This is a re-post from conference_news@aids2016 as sent to all Conference delegates
Day Four AIDS 2016: Closing the Gap with a Royal Visit
“Where are the men?” is a frequent refrain in HIV prevention, but on Thursday the AIDS 2016 symposia session, “Engaging Men in Care in HIV Treatment: Closing the Treatment and Survival Gap,” turned the spotlight to men’s participation in treatment. The data show that men living with HIV not only engage in treatment at lower levels than women…they also experience worse outcomes, including a 37% higher likelihood of death than women when on HIV treatment. Panelists at the session focused on strategies to overcome that startling gap, and to more successfully engage and retain men and boys in HIV testing and treatment – a key but often overlooked component of a stronger AIDS response.
Two men definitely not missing from AIDS 2016 on Thursday were Sir Elton John and Prince Harry. Both caused a stir when they strode the halls of the Durban International Convention Centre (ICC), and with their words at the special session they headlined, along with Prince Seeiso of Lesotho and a panel of young people titled “Ending AIDS with the Voices of Youth.” At the session, Prince Harry praised activist organizations such as South Africa’s Treatment Action Group (TAC) and ACT UP, and the courage of countless individuals, including his mother, Princess Diana, for their work to overcome HIV stigma. Sir Elton John recalled the impact of young people such as Ryan White, and 11-year-old Nkosi Johnson, whose speech at AIDS 2000 helped jolt the world into a new approach to antiretroviral treatment (ART) access. “We need the confidence and courage of children to end AIDS,” Sir Elton John stated, eliciting cheers from the capacity crowd. But one of the loudest ovations of the afternoon came when young panelistLoyce Maturu of Zimbabwe reminded the audience that “love has the power to change everything,” and challenged us all to “stop thinking of young people as beneficiaries, and start seeing us as partners in the effort to end AIDS by 2030.”
Biomedical HIV prevention is definitely experiencing a golden age. At the AIDS 2016 symposia session, “The Future of Chemoprophylaxis: New Concepts,” leading PrEP and microbicide researchers including Salim Abdool Karim, Nelly Mugo, Connie Celum, Ian McGowan, and others reviewed the rapid pace of development in oral Pre-Exposure Prophylaxis (PrEP), and explored prevention approaches on the horizon such as injectable PrEP, vaginal rings, and rectal and vaginal microbicides. The behavioural and implementation science issues of prevention roll-out and adherence were also prominent on the symposia agenda. As one conference goer noted, “if you can’t get it, you won’t use it, and if you don’t use it, it won’t work!”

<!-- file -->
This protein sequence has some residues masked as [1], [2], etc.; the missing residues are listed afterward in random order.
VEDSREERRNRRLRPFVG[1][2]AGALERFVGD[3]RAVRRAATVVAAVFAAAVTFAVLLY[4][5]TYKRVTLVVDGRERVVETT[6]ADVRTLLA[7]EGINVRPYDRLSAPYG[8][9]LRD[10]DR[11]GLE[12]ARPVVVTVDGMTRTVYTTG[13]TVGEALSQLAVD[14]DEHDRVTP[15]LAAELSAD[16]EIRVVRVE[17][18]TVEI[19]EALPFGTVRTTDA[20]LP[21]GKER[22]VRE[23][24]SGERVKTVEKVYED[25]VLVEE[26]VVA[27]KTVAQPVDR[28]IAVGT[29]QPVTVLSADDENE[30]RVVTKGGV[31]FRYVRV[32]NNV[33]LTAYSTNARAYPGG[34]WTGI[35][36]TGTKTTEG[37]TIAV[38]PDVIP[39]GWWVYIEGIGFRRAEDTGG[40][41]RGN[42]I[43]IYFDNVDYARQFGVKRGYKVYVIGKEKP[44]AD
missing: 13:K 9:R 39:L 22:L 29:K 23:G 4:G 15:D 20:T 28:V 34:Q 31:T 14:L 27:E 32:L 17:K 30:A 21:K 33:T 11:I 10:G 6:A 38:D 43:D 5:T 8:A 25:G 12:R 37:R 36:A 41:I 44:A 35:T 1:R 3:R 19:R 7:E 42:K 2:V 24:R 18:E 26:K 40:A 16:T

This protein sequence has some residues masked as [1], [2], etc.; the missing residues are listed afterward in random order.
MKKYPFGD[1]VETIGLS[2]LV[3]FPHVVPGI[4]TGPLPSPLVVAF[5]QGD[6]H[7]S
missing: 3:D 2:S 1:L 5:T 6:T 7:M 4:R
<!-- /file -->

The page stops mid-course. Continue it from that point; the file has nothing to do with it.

The session “Treat Early and Stay Suppressed” looked at the data behind the World Health Organization’s (WHO) groundbreaking recommendation to provide ART to all people living with HIV (PLHIV) regardless of CD4 count, and the real-life experience of countries working to make that recommendation a reality. Data from South Africa showed immediate ART eligibility to be associated with lower mortality, improved immune function, and reduced household HIV incidence. The PROMISE study indicated the continuing ART for postpartum women is safe and associated with fewer WHO Stage 2/3 events vs. stopping ART. However, among women not on ART, there was low initial acceptance of early ART after initial counseling. For more details on this and the other sessions from the Thursday programme, visit our daily Rapporteur Summarypage.
Finally, nearly 800 media representatives from around the world have been attending and reporting on AIDS 2016 throughout this busy conference week. In addition to showcasing the latest HIV research developments, and providing invaluable opportunities for collaboration, networking and information exchange, the biennial International AIDS Conference also helps keep the global media spotlight trained on HIV. Ensuring that the media dialog on AIDS is constructive and accurate was the focus of the Leadership Workshop, “Responsible Reporting versus Sensationalizing HIV and AIDS in the Media,” which challenged journalists, activists, and scientists to collaborate in ways that “go beyond the headlines” to promote human rights and achieve global health targets.
HIV & AIDS Support House Inc.